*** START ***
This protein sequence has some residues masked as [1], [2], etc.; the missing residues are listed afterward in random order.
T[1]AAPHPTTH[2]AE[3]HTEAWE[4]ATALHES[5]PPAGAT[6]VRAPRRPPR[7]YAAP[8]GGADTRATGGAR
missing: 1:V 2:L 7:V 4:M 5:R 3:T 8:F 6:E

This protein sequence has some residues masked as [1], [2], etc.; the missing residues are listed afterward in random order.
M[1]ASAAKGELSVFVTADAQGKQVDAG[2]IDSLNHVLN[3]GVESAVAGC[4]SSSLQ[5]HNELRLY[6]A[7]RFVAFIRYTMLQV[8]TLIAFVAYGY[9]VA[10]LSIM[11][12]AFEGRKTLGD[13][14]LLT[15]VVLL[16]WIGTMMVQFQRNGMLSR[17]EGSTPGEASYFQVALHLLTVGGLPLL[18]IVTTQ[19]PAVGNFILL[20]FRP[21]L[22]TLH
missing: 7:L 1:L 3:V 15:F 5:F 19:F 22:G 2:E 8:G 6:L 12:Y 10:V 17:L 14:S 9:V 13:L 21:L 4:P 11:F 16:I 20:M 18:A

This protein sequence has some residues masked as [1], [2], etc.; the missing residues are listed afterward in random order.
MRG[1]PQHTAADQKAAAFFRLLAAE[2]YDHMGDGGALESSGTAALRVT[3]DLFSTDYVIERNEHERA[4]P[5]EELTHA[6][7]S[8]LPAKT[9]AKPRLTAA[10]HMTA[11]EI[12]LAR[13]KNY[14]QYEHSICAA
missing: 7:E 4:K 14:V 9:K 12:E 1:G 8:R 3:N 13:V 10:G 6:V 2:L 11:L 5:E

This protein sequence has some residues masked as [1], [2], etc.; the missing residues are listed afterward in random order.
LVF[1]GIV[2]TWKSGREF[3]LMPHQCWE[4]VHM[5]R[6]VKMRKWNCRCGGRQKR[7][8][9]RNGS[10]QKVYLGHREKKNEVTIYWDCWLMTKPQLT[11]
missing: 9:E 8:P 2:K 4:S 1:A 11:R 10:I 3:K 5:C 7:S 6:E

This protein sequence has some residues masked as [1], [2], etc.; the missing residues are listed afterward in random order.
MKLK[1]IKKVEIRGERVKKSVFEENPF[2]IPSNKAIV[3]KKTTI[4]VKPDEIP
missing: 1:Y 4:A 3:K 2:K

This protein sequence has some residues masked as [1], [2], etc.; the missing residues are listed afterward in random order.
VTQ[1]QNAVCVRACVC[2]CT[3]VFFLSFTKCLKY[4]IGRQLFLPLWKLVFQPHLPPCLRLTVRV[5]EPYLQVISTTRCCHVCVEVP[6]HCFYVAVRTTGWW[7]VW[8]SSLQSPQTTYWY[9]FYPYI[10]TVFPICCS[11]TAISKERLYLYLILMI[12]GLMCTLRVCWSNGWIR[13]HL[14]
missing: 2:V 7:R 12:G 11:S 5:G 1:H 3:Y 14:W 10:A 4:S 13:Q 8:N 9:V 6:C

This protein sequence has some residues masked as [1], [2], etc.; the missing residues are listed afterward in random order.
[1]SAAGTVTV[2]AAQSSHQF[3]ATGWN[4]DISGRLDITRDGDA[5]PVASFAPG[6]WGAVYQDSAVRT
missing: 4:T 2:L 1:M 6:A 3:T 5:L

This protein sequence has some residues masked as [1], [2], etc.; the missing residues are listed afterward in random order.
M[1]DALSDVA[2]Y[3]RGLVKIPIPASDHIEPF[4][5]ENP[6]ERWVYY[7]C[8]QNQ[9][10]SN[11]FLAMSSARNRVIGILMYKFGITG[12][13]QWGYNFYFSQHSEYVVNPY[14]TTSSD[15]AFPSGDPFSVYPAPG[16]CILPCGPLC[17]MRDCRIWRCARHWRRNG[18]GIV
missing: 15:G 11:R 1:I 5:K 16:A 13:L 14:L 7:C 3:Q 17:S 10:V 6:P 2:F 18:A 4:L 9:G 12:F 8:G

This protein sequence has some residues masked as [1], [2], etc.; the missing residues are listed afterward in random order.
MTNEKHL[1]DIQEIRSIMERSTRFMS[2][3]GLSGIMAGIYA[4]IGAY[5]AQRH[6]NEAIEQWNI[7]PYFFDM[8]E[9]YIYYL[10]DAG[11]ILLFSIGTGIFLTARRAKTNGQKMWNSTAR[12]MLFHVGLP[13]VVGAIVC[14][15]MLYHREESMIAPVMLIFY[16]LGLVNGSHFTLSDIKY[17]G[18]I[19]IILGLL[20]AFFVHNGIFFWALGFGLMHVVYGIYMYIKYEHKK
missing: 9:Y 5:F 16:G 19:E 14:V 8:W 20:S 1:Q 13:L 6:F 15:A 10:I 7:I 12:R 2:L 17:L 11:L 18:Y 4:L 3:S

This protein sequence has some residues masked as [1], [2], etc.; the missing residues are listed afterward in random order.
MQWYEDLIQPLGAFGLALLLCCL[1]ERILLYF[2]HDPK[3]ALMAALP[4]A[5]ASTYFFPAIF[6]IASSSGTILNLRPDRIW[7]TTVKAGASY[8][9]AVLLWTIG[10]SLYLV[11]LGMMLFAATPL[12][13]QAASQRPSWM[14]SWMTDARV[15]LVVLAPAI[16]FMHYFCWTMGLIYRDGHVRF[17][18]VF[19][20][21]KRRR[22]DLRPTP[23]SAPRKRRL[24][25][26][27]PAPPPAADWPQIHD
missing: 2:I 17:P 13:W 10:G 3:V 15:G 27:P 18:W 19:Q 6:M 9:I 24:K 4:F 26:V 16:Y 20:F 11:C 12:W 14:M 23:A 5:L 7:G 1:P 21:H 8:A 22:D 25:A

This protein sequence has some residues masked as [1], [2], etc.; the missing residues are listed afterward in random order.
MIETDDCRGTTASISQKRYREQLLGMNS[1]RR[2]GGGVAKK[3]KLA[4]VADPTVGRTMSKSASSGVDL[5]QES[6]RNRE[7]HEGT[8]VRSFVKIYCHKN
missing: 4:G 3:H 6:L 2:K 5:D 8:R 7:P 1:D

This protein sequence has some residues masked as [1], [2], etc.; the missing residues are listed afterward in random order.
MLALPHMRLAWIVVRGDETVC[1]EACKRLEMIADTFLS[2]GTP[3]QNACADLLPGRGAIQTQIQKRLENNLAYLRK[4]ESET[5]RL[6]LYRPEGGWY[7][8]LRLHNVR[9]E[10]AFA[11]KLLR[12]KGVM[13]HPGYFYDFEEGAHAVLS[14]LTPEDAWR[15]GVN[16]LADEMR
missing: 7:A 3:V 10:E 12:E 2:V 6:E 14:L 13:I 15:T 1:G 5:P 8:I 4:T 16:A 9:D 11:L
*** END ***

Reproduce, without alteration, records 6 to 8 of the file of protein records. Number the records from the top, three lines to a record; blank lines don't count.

This protein sequence has some residues masked as [1], [2], etc.; the missing residues are listed afterward in random order.
VTQ[1]QNAVCVRACVC[2]CT[3]VFFLSFTKCLKY[4]IGRQLFLPLWKLVFQPHLPPCLRLTVRV[5]EPYLQVISTTRCCHVCVEVP[6]HCFYVAVRTTGWW[7]VW[8]SSLQSPQTTYWY[9]FYPYI[10]TVFPICCS[11]TAISKERLYLYLILMI[12]GLMCTLRVCWSNGWIR[13]HL[14]
missing: 2:V 7:R 12:G 11:S 5:G 1:H 3:Y 14:W 10:A 4:S 13:Q 8:N 9:V 6:C

This protein sequence has some residues masked as [1], [2], etc.; the missing residues are listed afterward in random order.
[1]SAAGTVTV[2]AAQSSHQF[3]ATGWN[4]DISGRLDITRDGDA[5]PVASFAPG[6]WGAVYQDSAVRT
missing: 4:T 2:L 1:M 6:A 3:T 5:L

This protein sequence has some residues masked as [1], [2], etc.; the missing residues are listed afterward in random order.
M[1]DALSDVA[2]Y[3]RGLVKIPIPASDHIEPF[4][5]ENP[6]ERWVYY[7]C[8]QNQ[9][10]SN[11]FLAMSSARNRVIGILMYKFGITG[12][13]QWGYNFYFSQHSEYVVNPY[14]TTSSD[15]AFPSGDPFSVYPAPG[16]CILPCGPLC[17]MRDCRIWRCARHWRRNG[18]GIV
missing: 15:G 11:R 1:I 5:K 16:A 13:L 14:L 7:C 3:Q 17:S 10:V 6:P 2:F 18:A 4:L 9:G 12:F 8:G